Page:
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Devon Toop

Devan graduated from the University of Manitoba in 2005, but it wasn't until his second year of university that he realized that he wanted to follow in his family's footsteps and take over the dairy farming family business. With a Bachelor of Science in Agri-Business Management,he returned home to do what he loves most: raising cows. 

Devan farms with his dad and grandpa in Chilliwack, BC and is proud to produce a natural and local product for his community. He gets a lot of satisfaction from working with the animals on a daily basis and watching them grow. He says, “I take great get pride in knowing that the milk that I get from the supermarket is milk that came from this farm.”

How many cows do you have on your farm?

I manage 500 cows on my farm, which is larger in size than the average dairy farm in BC. Technology helps me manage my herd. The use of computers helps me keep track of which cows are currently pregnant, taking vaccines. It also helps me monitor any anomalies in each cow's milk production. 

With technology helping you stay organized, do you have opportunities to socialize with your cows?

Milking each cow twice a day gives me the opportunity to be social with my herd and recognize each cow's personality, quirks and behaviour. "Our Jersey-cross cows are definitely a more curious group. If you leave a gate open, they will walk over and investigate. Regardless of the herd size, each animal is an individual with its own needs and behaviour."  Devan and his family's favourite cow is an 11 year old Jersey Cross named Princess. Princess will be retiring soon and heading to a local hobby farm, a decision that was tough for the Toops to make.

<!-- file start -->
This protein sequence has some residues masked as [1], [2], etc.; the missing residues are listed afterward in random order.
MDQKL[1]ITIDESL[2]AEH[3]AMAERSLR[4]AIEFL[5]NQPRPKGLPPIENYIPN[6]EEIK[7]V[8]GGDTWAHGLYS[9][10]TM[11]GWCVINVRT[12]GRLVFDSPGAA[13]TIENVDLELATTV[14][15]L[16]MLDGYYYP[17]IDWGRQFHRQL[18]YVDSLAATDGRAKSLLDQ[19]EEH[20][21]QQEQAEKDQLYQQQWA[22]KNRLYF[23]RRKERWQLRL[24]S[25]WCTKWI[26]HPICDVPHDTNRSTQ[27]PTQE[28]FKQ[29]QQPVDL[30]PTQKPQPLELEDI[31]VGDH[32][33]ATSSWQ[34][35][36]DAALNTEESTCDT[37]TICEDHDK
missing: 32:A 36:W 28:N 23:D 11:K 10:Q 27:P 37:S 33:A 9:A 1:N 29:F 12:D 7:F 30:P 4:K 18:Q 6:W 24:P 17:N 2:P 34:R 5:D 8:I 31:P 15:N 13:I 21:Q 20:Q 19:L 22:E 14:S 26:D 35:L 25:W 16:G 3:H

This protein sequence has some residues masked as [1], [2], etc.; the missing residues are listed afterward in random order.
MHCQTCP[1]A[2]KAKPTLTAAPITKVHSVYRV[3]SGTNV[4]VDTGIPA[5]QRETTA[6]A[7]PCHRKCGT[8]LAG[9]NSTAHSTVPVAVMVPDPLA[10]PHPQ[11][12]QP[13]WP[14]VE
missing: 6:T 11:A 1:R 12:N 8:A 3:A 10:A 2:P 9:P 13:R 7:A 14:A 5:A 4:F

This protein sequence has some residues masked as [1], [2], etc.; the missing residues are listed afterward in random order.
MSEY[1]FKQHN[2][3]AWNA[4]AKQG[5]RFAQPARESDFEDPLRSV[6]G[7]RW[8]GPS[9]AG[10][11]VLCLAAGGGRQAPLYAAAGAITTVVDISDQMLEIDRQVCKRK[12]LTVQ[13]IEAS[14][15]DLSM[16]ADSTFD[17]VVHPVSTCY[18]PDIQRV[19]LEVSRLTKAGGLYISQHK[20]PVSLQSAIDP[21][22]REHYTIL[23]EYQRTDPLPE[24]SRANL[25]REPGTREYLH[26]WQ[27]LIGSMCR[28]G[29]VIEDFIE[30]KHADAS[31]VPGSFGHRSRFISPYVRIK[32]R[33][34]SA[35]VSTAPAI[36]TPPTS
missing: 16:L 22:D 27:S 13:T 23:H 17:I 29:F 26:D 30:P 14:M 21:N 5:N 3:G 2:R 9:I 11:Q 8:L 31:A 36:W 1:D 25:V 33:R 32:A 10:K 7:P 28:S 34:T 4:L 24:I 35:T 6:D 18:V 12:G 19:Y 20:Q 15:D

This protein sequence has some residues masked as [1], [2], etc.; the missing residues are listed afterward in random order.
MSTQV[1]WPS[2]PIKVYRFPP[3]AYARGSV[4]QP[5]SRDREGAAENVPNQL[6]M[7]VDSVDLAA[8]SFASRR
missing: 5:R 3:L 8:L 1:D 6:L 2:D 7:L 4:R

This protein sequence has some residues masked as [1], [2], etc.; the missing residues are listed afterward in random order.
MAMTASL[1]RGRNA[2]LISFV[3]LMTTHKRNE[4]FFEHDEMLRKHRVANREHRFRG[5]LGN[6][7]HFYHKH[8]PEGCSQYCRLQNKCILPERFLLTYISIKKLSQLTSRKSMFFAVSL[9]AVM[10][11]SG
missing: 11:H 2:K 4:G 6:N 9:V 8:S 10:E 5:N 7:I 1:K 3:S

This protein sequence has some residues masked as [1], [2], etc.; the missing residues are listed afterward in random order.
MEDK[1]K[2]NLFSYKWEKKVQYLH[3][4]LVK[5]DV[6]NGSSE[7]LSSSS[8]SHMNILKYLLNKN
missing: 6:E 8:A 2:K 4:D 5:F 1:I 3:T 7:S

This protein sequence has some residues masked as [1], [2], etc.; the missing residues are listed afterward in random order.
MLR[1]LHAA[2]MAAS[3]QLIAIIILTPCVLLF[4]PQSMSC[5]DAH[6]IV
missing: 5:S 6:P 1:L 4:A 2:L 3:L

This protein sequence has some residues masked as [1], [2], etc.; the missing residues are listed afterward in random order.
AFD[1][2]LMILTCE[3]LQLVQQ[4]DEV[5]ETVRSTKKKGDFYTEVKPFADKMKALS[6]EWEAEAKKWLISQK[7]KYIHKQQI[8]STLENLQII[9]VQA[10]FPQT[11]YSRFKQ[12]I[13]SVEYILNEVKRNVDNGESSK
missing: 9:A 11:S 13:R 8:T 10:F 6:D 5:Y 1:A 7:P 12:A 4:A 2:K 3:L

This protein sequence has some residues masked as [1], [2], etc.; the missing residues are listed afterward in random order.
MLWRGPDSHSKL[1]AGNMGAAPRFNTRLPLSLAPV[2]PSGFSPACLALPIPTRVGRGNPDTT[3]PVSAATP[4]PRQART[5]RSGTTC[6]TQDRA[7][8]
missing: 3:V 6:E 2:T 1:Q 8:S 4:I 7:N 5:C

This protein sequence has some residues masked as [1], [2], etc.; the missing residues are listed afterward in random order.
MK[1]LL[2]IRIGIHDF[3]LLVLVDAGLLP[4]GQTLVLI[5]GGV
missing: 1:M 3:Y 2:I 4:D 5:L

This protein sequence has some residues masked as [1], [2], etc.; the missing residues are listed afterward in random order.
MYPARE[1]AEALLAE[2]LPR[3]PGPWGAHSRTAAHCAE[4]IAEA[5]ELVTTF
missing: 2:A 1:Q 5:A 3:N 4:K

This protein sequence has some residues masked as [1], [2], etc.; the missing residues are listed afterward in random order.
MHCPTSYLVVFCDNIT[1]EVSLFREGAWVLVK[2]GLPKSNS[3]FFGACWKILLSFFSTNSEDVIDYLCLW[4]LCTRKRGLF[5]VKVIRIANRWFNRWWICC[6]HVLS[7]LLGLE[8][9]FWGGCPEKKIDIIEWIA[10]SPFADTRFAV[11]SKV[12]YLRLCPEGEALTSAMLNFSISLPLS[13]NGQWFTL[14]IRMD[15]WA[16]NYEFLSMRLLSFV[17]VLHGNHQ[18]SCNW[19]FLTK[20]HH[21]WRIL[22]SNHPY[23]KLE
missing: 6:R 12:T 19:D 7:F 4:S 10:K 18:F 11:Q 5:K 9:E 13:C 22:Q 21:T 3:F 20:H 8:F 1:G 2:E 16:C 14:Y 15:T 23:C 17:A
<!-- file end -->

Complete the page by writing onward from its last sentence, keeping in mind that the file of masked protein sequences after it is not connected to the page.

How long have you been dairy farming?

Like most dairy farmers in BC, I come from a family with deep roots in dairy farming. My family has been dairy farming for almost 140 years and we have faced ups and downs in the industry. The status quo isn't good enough. As a dairy farmer in Canada, I have a bit of stability, which allows me to budget for things like a new ventilation system in our barn to ensure our animals are comfortable. In farming, the animals always come first.

Why did you choose to be a dairy farmer?

I can't imagine working in an office. Coming back home in 2005 to work on my family's farm was an opportunity to work with living, breathing animals. 

What makes a good dairy farmer?

To be a good dairy farmer, you need patience, attention to detail and dedication. There isn't a lot of instant gratification in farming. The exception is helping a cow give birth to a calf. 

Any final thoughts?

I am proud to be a dairy farmer and I am proud to be a dairy farmer in Canada. If I wasn't dairy farming, I would only hope to work in an industry that I could really stand behind and have faith in. Dairy farmers in Canada have to adhere to some of the strictest animal welfare and food safety regulations in the world. We choose to wake up everyday at dawn and take care of our animals. We dedicate our lives to provide a nutritious product to Canadian consumers and we continuously strive to go beyond what is expected of us.

Fun fact

The Toop Family still farms on the same land since 1905! Find old historical photos of BC's dairy industry at BC Dairy Historical Society.

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